Annika says that it used to be controversial to talk about teaching in the preschool world, as it could be taken to mean that preschool teachers should conduct classroom-style teaching and tell the children how things are and what they should do. The revised curriculum defines teaching differently.
“The basis is an exploratory, communicative approach in which play is a learning tool. The children generate knowledge together under the preschool teacher’s guidance,” Annika explains.
No required learning outcomes
The basic concept is that educators should have the ability to identify the children’s interests as manifested while they are playing, to help them develop and expand their knowledge.
“The children should be given as many experiences as possible in preschool and, not least, develop communication skills and experience things with all their senses. However, there are no required learning outcomes to be achieved in Swedish preschools,” she explains.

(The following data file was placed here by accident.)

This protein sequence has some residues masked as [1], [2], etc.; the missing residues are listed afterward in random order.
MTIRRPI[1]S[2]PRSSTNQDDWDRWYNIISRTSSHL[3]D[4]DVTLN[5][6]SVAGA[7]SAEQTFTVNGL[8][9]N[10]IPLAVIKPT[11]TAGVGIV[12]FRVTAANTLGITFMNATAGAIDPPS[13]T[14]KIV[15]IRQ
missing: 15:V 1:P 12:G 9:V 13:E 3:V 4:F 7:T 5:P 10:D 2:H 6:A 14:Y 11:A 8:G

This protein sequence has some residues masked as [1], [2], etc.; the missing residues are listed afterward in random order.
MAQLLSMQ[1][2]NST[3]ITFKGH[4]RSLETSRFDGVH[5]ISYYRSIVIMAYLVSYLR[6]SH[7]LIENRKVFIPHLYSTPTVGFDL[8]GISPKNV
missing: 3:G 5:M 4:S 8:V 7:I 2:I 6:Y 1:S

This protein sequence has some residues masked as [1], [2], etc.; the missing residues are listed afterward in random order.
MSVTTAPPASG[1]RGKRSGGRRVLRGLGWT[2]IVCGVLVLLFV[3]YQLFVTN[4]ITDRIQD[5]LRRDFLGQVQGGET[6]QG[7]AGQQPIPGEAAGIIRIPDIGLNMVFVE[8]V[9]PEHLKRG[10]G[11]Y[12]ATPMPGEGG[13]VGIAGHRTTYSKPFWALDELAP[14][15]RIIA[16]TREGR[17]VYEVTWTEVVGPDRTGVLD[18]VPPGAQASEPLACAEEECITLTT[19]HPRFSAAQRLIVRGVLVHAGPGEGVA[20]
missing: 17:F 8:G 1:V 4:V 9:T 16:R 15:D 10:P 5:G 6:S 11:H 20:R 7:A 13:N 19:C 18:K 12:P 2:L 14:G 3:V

Central to the educational mission is a set of basic values aimed at educating children to become democratic citizens.
“Preschools should have an understanding of different cultures and provide different perspectives on the surrounding world. Each individual is unique and has a right to be heard, while also having democratic obligations. These are values that preschools must reflect and communicate,” Annika says.
People are communicative, social individuals, and this calls for environments that promote those characteristics. Good acoustics contribute to sustainability by making environments conducive to learning, development and, above all, sustainable health.
A good learning environment with room for play
Play as a learning and development tool requires an environment where sound is both permitted and enabled, although without presenting a health hazard. Preschool should be a place for play and exploration. Young children have many emotions that need to be expressed and communicated through a range of sounds: shouting, laughter, crying, language.